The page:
The Fed's "massive intervention ... has distorted the price of many financial instruments," said Sun Wong Sohn, an economist at California State University, Channel Islands. "The sooner (the Fed) can allow market forces dictate the price, the better."
â¿¿ Christopher S. Rugaber, AP Economics Writer
THE CASE AGAINST SLOWING BOND BUYING
What's the hurry?
Many argue that the Fed had good reason to delay any reduction in its bond-buying program: The economy still needs the help. Economic growth and hiring remain weak. The unemployment rate remains high.
The Fed's bond purchases tend to push interest rates down, making it cheaper for consumers to buy cars and houses. Lower rates also help drive the stock market up and make Americans feel wealthier and more willing to spend. That's important in a country where consumer spending accounts for 70 percent of economic activity.
The Fed downgraded its outlook for U.S. economic growth this year and next. The job market doesn't look as strong as in the spring when the Fed raised the prospect of scaling back the bond purchases. Job growth has slowed to an average of 155,000 a month since April, down from an average 205,000 in the first four months of the year.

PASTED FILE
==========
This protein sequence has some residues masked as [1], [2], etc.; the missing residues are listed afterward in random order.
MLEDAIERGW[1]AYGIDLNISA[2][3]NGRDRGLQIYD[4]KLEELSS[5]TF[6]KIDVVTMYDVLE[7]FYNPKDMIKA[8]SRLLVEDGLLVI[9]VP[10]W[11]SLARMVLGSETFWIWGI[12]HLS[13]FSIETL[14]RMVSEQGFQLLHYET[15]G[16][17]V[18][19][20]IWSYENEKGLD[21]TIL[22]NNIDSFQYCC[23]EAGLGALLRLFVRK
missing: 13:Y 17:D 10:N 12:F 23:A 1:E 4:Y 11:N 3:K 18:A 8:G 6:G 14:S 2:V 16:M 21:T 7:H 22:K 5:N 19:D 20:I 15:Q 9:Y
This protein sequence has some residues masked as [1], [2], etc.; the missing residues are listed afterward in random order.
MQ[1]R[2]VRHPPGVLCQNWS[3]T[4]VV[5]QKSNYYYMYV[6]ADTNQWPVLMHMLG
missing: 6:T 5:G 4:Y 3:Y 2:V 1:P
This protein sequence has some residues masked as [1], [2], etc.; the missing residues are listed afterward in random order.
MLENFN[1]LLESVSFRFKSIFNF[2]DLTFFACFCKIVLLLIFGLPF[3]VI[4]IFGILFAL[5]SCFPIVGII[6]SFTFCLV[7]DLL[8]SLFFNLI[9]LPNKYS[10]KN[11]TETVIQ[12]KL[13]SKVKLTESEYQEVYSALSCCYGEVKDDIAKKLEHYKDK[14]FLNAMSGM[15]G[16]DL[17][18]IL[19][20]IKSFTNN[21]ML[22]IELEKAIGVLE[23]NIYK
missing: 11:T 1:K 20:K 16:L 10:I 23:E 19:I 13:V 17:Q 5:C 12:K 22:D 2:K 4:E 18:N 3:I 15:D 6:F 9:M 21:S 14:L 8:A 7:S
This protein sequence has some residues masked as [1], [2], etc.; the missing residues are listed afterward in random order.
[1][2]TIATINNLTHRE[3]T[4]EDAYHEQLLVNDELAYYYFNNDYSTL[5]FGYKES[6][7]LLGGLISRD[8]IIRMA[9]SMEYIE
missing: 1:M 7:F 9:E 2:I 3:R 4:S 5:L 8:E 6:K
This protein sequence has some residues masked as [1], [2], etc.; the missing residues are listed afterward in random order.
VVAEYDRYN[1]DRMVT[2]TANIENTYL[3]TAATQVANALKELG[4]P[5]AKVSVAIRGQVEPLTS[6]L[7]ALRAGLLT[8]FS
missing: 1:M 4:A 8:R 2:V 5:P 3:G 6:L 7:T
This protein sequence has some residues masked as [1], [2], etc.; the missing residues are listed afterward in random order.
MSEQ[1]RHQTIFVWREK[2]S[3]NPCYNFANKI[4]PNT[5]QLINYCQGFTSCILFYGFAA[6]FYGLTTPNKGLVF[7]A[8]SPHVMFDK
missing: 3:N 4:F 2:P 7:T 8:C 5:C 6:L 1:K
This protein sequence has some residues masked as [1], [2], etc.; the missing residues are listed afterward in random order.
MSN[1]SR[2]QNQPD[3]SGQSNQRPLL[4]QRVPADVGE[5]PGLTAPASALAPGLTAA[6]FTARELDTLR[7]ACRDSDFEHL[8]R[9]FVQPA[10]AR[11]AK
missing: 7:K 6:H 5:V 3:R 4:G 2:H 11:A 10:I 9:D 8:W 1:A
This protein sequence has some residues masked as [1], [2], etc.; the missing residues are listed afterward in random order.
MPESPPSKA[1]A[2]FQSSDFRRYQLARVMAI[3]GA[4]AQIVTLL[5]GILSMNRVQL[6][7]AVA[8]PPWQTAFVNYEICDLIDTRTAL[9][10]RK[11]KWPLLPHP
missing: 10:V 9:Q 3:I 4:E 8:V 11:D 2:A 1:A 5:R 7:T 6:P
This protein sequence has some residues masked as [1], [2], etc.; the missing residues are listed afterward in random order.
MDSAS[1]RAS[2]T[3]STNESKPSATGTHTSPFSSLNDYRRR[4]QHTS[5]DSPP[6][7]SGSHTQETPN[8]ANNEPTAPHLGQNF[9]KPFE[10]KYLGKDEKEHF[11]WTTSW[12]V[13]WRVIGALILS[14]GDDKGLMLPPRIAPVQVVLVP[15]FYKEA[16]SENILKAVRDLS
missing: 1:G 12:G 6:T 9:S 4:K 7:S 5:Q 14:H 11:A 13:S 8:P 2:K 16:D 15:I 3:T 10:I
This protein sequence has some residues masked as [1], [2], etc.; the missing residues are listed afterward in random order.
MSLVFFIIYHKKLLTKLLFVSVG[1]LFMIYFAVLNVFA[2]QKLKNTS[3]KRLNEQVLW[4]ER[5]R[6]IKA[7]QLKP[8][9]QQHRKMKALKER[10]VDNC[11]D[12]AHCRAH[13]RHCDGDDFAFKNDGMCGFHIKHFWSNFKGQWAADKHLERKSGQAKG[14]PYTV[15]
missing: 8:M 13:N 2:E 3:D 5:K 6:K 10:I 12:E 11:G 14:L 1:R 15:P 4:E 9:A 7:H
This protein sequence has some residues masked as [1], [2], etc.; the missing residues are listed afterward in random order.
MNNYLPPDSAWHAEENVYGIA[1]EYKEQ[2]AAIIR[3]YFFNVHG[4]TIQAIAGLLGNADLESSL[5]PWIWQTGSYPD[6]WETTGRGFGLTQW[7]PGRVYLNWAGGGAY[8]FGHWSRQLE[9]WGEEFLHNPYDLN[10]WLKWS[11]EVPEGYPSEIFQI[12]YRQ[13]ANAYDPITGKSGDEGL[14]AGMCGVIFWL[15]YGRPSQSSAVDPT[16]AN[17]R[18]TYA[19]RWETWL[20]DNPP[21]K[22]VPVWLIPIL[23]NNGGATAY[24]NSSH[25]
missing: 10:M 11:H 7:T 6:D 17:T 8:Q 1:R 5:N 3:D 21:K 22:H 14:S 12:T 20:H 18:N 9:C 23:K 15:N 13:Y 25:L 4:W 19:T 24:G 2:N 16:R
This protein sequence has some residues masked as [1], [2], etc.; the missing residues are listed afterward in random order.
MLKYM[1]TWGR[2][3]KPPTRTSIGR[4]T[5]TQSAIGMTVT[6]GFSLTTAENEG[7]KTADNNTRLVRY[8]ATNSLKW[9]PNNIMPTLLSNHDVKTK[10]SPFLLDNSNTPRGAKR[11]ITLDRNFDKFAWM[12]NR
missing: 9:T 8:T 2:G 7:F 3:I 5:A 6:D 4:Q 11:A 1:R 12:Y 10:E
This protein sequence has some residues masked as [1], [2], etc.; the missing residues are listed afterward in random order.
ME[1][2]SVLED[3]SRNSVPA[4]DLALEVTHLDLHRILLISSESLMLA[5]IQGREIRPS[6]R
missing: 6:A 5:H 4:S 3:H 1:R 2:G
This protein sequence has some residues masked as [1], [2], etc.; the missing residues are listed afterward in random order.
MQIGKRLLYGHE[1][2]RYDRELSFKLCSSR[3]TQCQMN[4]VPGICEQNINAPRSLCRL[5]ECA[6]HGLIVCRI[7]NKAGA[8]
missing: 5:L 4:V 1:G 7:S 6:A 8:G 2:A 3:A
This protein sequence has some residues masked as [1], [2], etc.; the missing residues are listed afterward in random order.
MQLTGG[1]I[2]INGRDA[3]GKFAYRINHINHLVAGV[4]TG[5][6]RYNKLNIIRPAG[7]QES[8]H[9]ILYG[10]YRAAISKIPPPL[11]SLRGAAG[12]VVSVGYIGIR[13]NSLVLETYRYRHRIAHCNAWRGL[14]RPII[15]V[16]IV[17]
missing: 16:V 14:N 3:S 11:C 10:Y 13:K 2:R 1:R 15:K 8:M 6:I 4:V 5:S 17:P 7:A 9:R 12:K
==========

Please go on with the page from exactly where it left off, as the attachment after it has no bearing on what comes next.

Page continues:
True, the unemployment rate has sunk to a 4Â½-year low of 7.3 percent. But it's fallen for the wrong reason. More people have stopped working or looking for work. Once people without a job stop looking for one, they're no longer counted as unemployed.
Their departure shrank the so-called labor force participation rate â¿¿ the percentage of adults who have jobs or are seeking one â¿¿ to 63.2 percent, the lowest since August 1978. If those who left the labor force last month had still been looking for work, the unemployment rate would have risen to 7.5 percent in August.